Earlier this year, XYZ Lab – a Shanghai-based studio co-founded by designer Shao Nian, his girlfriend Wanqing and close friend and former mentor Lu Tao – caught our eye with its experimental approach to branding, editorial and academic publishing. The ensuing year has taken the studio towards a multitude of projects, which includes a biography for Marcel Duchamp, designing the portrayal of American poet Richard Brautigan, the exhibition identity and catalogue for Magnum, China, plus the branding of a coffee shop.
Continuing to impress us, XYZ Lab has released the fifth issue of Rouge Fashion Book, a bi-annual fashion magazine based in China. The studio’s relationship with the magazine first began with issue three and, since then, has evolved into an established collaboration. But a lengthy relationship doesn’t always come without its challenges. “Different from traditional magazines, the client has a requirement that the design of each magazine should be completely different, in terms of binding, format, paper selection and so on,” explains Shao. “On one hand, this gives us much more room to design, but on the other hand, the challenge is to fight the image – the cover photo of each issue cannot be altered.”
Clearly there is no challenge too big for this studio. With a changing theme for each edition, issue three focused on the “significant other”. The result was a design that, quite rightly, centred on the concept of two people reading the magazine at the same time – a dual perspective approach, achieved through mirrored content and doubled-up design. Issue four was themed on the topic of “delicate”: “Each group of photos was named after a song, so we arranged the page numbers in time format,” says Shao on the design details. “We wanted the design to be delicate as well, so we used a very thin and transparent kind of paper to let you vaguely see the lyrics of the song.” Next in line is issue five – an exaggerated version of those that came before it, and one that focuses on the theme of “grotesque”.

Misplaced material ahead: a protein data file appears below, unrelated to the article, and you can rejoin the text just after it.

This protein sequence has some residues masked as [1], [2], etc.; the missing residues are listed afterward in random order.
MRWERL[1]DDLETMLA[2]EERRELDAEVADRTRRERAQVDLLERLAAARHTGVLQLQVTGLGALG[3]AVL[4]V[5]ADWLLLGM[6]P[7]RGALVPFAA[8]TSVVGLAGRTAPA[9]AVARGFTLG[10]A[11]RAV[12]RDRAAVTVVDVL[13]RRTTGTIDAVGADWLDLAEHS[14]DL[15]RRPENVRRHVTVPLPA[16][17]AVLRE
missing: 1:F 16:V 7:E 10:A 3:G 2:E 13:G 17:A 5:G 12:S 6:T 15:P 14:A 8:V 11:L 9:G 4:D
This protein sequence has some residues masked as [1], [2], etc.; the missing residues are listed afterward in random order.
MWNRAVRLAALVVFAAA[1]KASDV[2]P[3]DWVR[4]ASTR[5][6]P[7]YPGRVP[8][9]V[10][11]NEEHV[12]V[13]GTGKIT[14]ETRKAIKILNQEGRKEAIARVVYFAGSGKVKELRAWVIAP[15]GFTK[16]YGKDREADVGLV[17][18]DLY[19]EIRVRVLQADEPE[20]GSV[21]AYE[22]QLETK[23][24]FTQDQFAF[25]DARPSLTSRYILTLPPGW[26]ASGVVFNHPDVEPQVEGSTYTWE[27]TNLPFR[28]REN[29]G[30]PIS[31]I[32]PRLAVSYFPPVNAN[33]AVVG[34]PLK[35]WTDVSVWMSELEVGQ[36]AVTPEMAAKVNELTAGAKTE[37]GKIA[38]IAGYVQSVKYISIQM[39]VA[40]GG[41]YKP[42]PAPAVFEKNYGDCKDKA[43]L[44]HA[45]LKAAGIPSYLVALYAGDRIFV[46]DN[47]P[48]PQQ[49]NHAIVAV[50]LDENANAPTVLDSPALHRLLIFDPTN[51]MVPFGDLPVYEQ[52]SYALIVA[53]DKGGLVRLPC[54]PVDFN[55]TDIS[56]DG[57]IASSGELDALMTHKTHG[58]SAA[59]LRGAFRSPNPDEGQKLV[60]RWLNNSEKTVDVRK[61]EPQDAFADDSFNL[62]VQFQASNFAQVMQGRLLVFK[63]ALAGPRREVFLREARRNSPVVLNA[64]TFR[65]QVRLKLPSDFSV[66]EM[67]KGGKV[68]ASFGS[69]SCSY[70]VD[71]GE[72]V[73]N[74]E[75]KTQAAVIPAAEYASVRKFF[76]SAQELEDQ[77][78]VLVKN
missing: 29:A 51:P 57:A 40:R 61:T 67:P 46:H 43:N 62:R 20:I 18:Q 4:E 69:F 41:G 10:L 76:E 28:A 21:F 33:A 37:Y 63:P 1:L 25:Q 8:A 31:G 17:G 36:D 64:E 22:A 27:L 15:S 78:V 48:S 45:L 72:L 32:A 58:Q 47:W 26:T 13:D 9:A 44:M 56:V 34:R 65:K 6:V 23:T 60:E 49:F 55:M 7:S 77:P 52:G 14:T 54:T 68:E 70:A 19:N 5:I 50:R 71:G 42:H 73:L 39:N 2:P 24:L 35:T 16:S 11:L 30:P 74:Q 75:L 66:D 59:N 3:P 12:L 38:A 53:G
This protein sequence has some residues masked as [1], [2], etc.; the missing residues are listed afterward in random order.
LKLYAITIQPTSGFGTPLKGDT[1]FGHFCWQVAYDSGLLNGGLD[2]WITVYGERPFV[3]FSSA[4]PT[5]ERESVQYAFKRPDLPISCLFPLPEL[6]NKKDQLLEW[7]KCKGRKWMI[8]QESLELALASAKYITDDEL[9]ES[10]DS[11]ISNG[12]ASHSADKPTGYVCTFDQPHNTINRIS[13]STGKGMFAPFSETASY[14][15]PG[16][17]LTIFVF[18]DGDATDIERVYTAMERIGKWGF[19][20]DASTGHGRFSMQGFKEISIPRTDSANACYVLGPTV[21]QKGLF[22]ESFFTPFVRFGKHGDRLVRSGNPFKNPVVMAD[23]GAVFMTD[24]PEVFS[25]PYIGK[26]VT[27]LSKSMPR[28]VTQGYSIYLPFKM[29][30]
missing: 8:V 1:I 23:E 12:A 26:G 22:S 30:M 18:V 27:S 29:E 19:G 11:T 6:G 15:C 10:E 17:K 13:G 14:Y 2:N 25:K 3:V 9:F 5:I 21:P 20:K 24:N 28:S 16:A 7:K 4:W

Divided into two parts, the first sees emphasis placed on the pictures while the latter half turns the attention to the interviews. What’s most striking is that this second interview-based part can be completely removed, executed through a warping typeface and vivid bookmarks placed within the heart of the magazine. “The purpose is not only for good looks, but also for functional effect,” says Shao on how the studio has utilised this removable aspect. “Usually, we put the text on the image, but this time we decided to present the image in the most straightforward way – letting the words wrap around it. So the whole shape is very grotesque, physically.” He likened these tabs to an independent volume containing the text of the interview and the feature as “[they] can be taken out of the magazine”.
The process of selecting a font is a dutiful task. “[It’s] important to our work,” says Shao, “because each font has its own unique temperament.” Helvetica, or other “very common fonts”, are the studio’s go-to, yet the team will always make sure to keep an eye out for new additions that they feel will match a project’s aesthetics. “For example, in the latest issue, we used the font Lÿno. I have known this font for a long time, and it didn’t come in handy until Grotesque came along.”
As a whole, XYZ Lab feels that the changing approach to the design has improved the magazine, making it look “much cooler”, says Shao, and places it on par with either a design or art magazine. However, Shao notes that’s it not just about aesthetics. “I think it’s quite boring if people only care about the visual effect, rather than the content of the design. It is easy to make a design where everything looks good, but I think design is not so easy.” Perhaps this method symbolises a new direction for fashion magazines, whereby Rouge Fashion Book is an example of this shift, steering away from the repetitive, cyclical and continuous nature of the fashion industry. “As far as we’re concerned,” concludes Shao, “we hope that each issue will have a stronger relevance in terms of the theme, content and design, and we will continue to work at it.”
About the Author
Ayla was an editorial assistant back in June 2017 and continued to work with us on a freelance basis. From November 2019 she joined the team again, working with us as a Staff Writer on Mondays and Tuesdays until August 2020.